Hey! Ho! Can’t You Hear The Steamer?



Hey! Ho! Can't You Hear The Steamer? (Australian)
The show “8d A Mile” opened at the Alhambra Theatre, London,
9 May 1913

Image source:
National Library of Australia,


Words by Harry Gifford, music by Fred Godfrey; Star Music “Popsy Wopsy Lancers” sheet music also credits Ella Retford — London: Star Music; Bert Feldman, 1913; Melboune: Dinsdales’, 1913.

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Columbia-Rena 2178 Marathon 304

Listen to a 1930 recording by Ella Retford, from a medley.


Cinch 5136
Coliseum 506


An extremely popular number in what passed in England for “ragtime” style, which was all the rage just before the war. Ella Retford introduced it. In June 1913, The Era gushed:

There can be no doubt as to the wonderful hold on the affections of Alhambra Theatre habituées possessed by magnetic Miss Ella Retford. The irresistable charm of her methods and the polished artistry of her entire performance in “Eight Pence A Mile” endear this bewitching young artiste to occupants of boxes and gallery alike. Nothing finer in the way of song has Miss Retford ever accomplished than her matchless delivery of the premier song of the production, “Hey, ho, can’t you hear the steamer?” by Fred Godfrey and Harry Gifford, and the applause with which this favourite number is nightly greeted must be grateful and comforting to a degree to the ears of the fair singer.1

Letter dated 22 March 1913 from Fred Godfrey assigning a share of the royalties of Hey! Ho! Can’t You Hear The Steamer? (among numerous other songs) to Billy Williams (The Man In The Velvet Suit). That Billy never recorded it is a bit of a puzzle, as the song became a great hit for others. Note that there is no mention of Harry Gifford, further complicating the intellectual property rights picture.

Later the same year, The Era had more to report about this huge hit:

“Hey, ho, can’t you hear the steamer?”...the number with which Miss Ella Retford made such a sensational success...and for which she was managerially billed as “the steamboat girl” on buses and trams throughout the metropolis [oh, for picture of that ad!], looks like being the biggest of the big production numbers in this year’s annuals, and already close on a century of principal boys have voted solid for this fascinating number as their principal pantomime offering.2.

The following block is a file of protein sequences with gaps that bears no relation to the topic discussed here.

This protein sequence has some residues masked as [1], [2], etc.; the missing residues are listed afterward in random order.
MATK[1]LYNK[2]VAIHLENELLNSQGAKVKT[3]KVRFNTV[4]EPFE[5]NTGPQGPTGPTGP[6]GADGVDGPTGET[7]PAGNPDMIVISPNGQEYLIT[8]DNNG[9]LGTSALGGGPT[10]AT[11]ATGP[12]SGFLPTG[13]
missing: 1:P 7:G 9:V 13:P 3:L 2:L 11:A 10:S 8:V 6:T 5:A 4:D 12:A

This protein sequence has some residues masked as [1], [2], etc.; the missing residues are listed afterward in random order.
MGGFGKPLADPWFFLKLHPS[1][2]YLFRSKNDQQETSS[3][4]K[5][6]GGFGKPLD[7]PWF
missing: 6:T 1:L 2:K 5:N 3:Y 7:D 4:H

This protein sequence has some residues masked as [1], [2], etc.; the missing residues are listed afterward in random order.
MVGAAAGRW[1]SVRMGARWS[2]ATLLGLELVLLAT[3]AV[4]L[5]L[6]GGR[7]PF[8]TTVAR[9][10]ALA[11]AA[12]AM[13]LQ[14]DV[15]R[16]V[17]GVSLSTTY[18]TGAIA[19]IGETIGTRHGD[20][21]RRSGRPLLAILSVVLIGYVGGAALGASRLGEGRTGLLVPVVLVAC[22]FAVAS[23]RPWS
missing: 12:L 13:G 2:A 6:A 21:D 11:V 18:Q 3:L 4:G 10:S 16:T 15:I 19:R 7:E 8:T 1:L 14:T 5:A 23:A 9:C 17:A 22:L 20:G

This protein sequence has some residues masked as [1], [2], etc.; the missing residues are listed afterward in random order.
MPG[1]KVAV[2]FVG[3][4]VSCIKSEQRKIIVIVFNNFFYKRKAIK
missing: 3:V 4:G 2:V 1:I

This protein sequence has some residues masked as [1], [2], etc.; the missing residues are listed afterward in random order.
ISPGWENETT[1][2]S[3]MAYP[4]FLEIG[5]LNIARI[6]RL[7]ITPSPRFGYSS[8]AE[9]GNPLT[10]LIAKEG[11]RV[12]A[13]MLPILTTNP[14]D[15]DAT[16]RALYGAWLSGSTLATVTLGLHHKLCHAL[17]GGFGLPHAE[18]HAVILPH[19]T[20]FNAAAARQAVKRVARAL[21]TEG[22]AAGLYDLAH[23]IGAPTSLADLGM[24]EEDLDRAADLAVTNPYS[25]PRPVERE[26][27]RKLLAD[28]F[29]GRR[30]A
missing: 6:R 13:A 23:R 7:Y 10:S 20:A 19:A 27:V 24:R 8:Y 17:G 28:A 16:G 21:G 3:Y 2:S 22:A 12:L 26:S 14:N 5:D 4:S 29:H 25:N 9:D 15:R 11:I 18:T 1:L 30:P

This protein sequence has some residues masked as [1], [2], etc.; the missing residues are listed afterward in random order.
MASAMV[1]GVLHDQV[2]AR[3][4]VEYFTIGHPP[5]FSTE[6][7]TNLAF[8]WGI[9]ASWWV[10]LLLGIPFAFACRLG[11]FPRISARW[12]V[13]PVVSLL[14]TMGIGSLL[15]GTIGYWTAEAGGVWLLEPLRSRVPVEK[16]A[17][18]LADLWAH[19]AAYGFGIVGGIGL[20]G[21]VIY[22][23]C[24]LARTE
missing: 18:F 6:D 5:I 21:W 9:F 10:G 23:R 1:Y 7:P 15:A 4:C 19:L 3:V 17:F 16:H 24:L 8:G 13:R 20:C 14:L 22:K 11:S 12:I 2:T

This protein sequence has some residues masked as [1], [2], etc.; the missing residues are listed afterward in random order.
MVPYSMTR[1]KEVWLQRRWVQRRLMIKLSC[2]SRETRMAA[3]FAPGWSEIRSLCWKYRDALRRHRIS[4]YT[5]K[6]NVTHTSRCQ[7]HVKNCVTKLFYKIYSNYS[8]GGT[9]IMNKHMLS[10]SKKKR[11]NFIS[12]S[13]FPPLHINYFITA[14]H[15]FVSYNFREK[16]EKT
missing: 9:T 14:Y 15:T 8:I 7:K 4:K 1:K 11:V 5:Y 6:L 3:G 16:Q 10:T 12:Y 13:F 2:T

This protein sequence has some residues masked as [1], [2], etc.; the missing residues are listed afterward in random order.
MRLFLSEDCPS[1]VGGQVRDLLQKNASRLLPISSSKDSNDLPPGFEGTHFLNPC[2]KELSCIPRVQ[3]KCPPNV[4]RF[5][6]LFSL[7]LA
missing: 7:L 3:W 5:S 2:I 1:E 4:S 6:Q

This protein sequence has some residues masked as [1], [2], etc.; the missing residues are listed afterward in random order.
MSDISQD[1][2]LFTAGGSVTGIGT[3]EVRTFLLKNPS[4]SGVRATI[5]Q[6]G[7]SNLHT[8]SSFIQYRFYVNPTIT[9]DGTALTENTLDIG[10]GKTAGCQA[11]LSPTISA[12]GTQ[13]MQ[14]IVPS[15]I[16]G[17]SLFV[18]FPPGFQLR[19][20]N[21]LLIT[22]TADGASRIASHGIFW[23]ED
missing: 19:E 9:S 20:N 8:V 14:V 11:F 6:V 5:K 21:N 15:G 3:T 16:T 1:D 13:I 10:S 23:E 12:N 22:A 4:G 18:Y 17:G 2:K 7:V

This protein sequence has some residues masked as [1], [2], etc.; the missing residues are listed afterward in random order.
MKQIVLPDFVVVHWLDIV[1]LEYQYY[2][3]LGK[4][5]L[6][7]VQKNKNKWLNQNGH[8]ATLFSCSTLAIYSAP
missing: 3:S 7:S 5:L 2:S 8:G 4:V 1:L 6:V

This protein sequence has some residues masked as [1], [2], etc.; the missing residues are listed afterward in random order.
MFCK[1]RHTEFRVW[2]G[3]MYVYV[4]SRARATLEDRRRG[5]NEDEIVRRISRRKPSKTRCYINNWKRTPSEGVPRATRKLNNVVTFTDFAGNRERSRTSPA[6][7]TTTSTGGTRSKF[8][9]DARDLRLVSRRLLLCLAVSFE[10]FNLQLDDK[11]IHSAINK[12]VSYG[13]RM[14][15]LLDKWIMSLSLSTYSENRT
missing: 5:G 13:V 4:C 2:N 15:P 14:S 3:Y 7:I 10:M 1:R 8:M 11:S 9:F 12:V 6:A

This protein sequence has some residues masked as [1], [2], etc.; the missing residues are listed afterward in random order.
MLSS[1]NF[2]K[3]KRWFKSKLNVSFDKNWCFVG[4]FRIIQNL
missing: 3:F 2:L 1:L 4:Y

Hey! Ho! Can’t You Hear The Steamer? certainly got around, as the following excerpt from a letter home by a soldier on the Western Front attests:

Private Arthur Flemming,...who is in the machine-gun section of the Coldstream Guards, says: We were just behind the firing line, in support, on Christmas Eve and Christmas Day [1914], but on the night of Christmas Day we went to the front trenches and we are close to the German trenches, and can hear them singing quite plainly.They were singing up to the early hours of Boxing morning, and playing a mouth-organ too, and yesterday we could hear some of them singing English rag-time songs, i.e., “Hey! Ho! Can’t You Hear The Steamer?”....But woe betide anyone who allowed himself to show his head over the parapet; he would have got shot.3



Jack Charman (Pathé 8777, 1913); as “Arthur Boynton” (Jumbo A605, 1913)

Bert Courtney (Cinch 5136, 1913)

Harry Cove (Marathon 304, 1913)

——— & Jack Charman as “Ted Yorke” (The Winner 2396, 1913)

Alexander Johnson (Albion 1437, 1913)

Stanley Kirkby (Columbia-Rena 2178, 1913; Canadian HMV 120177, ca. 1915; Zonophone Twin 1085, 1913)

W. Raymond (Clarion 850, 1913) [cylinder]

Daisy Taylor (Edison Blue Amberol 23213, 1913?) [cylinder]

Fred Marsden (Coliseum 506, 1914)

Ella Retford, in “Ella Retford Songs Medley” (Regal Zonophone MR-205, 1930); reissued on LP “The Greatest Music Hall Bill Ever Assembled” (Music For Pleasure, MFP-1146, ca. early 1960s); reissued on CD “Top Of The Bill” (Pearl PAST CD 9753, 1992)


Stage Interpolations

Sung by Ella Retford in Eight Pence A Mile, Alhambra Theatre, London (May 1913); by Cissie Thompson in pantomime Goody Two Shoes, Her Majesty’s Theatre, Dundee (December 1913); by Ruby Louis in pantomime Jack Horner, Theatre Royal, Nottingham (December 1913); by Dorothy Millar in pantomime Aladdin, Theatre Royal, Bristol (December 1913–January 1914); by Maude Mortimer in pantomime Peter Wilkins, Palace Theatre, Dundee (February 1914); by Lottie Holland in pantomime Cinderella, Hippodrome, Huddersfield (February 1914); and by Dorothy Firmin in pantomime Forty Thieves (Sydney, Australia, 1913).



1  “Ella ‘Comes To Stay,’” The Era, 14 June 1913, p. 21.
2  “The ‘Wonder Song’ Of The Year,” The Era, 8 October 1913, p. 24.
3  “Coventry soldier missing; Germans sing ragtime,” Coventry Herald, 15 January 1915, p. 2.